“If you enjoy being read to, there’s nothing better than audiobooks. You can come and go--the format has fantastic advantages.”
Moviegoers stood in line earlier this year to catch the film adaptation of Audrey Niffenegger’s THE TIME TRAVELER’S WIFE, but its creator wasn’t among them. That’s surprising for the visual artist who originally planned the book as a graphic novel. She says she was advised that it was best to set aside her interest when she sold the film rights. “It’s great for book sales,” she adds, a fact borne out by its reappearance on bestseller lists five years after its release.
Niffenegger describes her writing process as “chaotic” because in the past she held day jobs in printmaking and education, which forced her to squeeze writing into occasional free moments. “I work hard when I have something to do,” she adds, “and tend to work arduously until I exhaust what’s in me.”
Her novels are inspired by real places, but the unique element is Niffenegger’s technique of changing one rule in that world. THE TIME TRAVELER’S WIFE was a love story with a dramatic twist: The man comes in and out of his wife’s life due to his uncontrolled time travel. Niffenegger’s new book, HER FEARFUL SYMMETRY, relates twin sisters’ experience living near London’s Highgate Cemetery--complete with their very own ghost.
Niffenegger became interested in the beautiful Victorian cemetery in the early 1990s and toured it in 1996. The resting place of Karl Marx and authors Douglas Adams and Mary Ann Evans (George Eliot), Highgate opened in 1839 and is still conducting interments. The site’s owners, a nonprofit group called Friends of Highgate, were dubious when Niffenegger requested permission to research the private grounds. Eventually, they adopted her and, after her extensive study, even asked her to serve as a tour guide, a volunteer job she fulfills on her occasional visits.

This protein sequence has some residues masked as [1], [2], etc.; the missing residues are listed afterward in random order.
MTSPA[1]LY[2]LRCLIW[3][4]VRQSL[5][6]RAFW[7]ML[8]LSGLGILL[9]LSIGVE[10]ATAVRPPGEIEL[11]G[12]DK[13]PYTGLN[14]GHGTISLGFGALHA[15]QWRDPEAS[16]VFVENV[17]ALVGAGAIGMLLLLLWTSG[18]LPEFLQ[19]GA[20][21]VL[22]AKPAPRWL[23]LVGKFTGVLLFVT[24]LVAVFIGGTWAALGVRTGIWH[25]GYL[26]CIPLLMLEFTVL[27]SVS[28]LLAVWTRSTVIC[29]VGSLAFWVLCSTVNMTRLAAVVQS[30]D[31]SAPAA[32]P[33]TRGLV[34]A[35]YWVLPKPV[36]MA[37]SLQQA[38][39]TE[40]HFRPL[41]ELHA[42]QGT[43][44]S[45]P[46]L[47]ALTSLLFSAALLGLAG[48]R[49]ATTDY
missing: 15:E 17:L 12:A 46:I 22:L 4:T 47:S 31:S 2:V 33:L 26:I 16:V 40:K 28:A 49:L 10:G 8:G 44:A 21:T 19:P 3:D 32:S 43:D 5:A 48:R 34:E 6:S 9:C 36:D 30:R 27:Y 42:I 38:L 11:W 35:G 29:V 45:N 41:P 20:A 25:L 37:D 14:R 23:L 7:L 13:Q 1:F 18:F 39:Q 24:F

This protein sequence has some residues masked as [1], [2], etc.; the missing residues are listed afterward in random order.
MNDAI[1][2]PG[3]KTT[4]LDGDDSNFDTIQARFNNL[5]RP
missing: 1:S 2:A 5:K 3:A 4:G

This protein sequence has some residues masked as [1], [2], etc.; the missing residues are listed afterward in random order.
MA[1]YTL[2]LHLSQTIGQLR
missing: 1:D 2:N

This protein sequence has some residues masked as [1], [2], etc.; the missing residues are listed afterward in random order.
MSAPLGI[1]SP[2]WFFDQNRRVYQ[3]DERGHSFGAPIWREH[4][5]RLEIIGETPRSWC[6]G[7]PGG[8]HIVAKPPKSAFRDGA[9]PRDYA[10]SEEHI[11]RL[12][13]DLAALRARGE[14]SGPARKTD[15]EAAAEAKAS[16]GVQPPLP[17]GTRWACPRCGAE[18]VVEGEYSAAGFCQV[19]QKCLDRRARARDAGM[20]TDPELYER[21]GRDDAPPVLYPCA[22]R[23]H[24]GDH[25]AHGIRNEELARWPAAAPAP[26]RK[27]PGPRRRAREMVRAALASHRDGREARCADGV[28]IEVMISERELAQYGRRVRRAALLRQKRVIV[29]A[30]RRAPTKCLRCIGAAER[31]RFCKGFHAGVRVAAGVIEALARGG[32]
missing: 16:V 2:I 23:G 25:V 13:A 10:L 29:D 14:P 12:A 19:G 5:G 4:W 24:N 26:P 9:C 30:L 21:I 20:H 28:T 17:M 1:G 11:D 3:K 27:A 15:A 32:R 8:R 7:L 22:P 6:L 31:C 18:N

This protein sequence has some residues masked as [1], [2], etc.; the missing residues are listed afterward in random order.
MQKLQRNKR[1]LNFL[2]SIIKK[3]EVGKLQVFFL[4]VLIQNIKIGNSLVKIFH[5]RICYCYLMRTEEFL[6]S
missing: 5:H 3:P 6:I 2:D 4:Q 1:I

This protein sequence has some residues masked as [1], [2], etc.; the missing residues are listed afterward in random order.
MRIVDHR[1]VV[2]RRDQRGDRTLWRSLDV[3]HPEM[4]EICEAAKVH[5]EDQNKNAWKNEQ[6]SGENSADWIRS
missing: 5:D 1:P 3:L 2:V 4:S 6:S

Because of the story’s location, both U.S. and British audiobook publishers selected British narrators, whose readings Niffenegger has sampled. “I found them interesting and dramatic, “ she says. “When I read aloud [from this book], I think it sounds peculiar because I’m not English.”
Niffenegger was a frequent patron of the Chicago Public Library’s audiobook collection during her days as a letterpress printer, which demanded long working hours. “My all-time favorite is Jeremy Irons’s reading of BRIDESHEAD REVISITED.” She also enjoys recordings of live readings. “If you enjoy being read to, there’s nothing better than audiobooks. You can come and go--the format has fantastic advantages.”
Niffenegger fans have an upcoming book to anticipate. She’s begun a novel called THE CHINCHILLA GIRL IN EXILE. Nine-year-old Lizzie Varo has hypertrichosis--she’s covered with hair--and longs to abandon homeschooling and attend traditional classes. Niffenegger promises that Lizzie’s school experience will be another fascinating application of her signature “rule changing” technique.--Jenan Jones Benson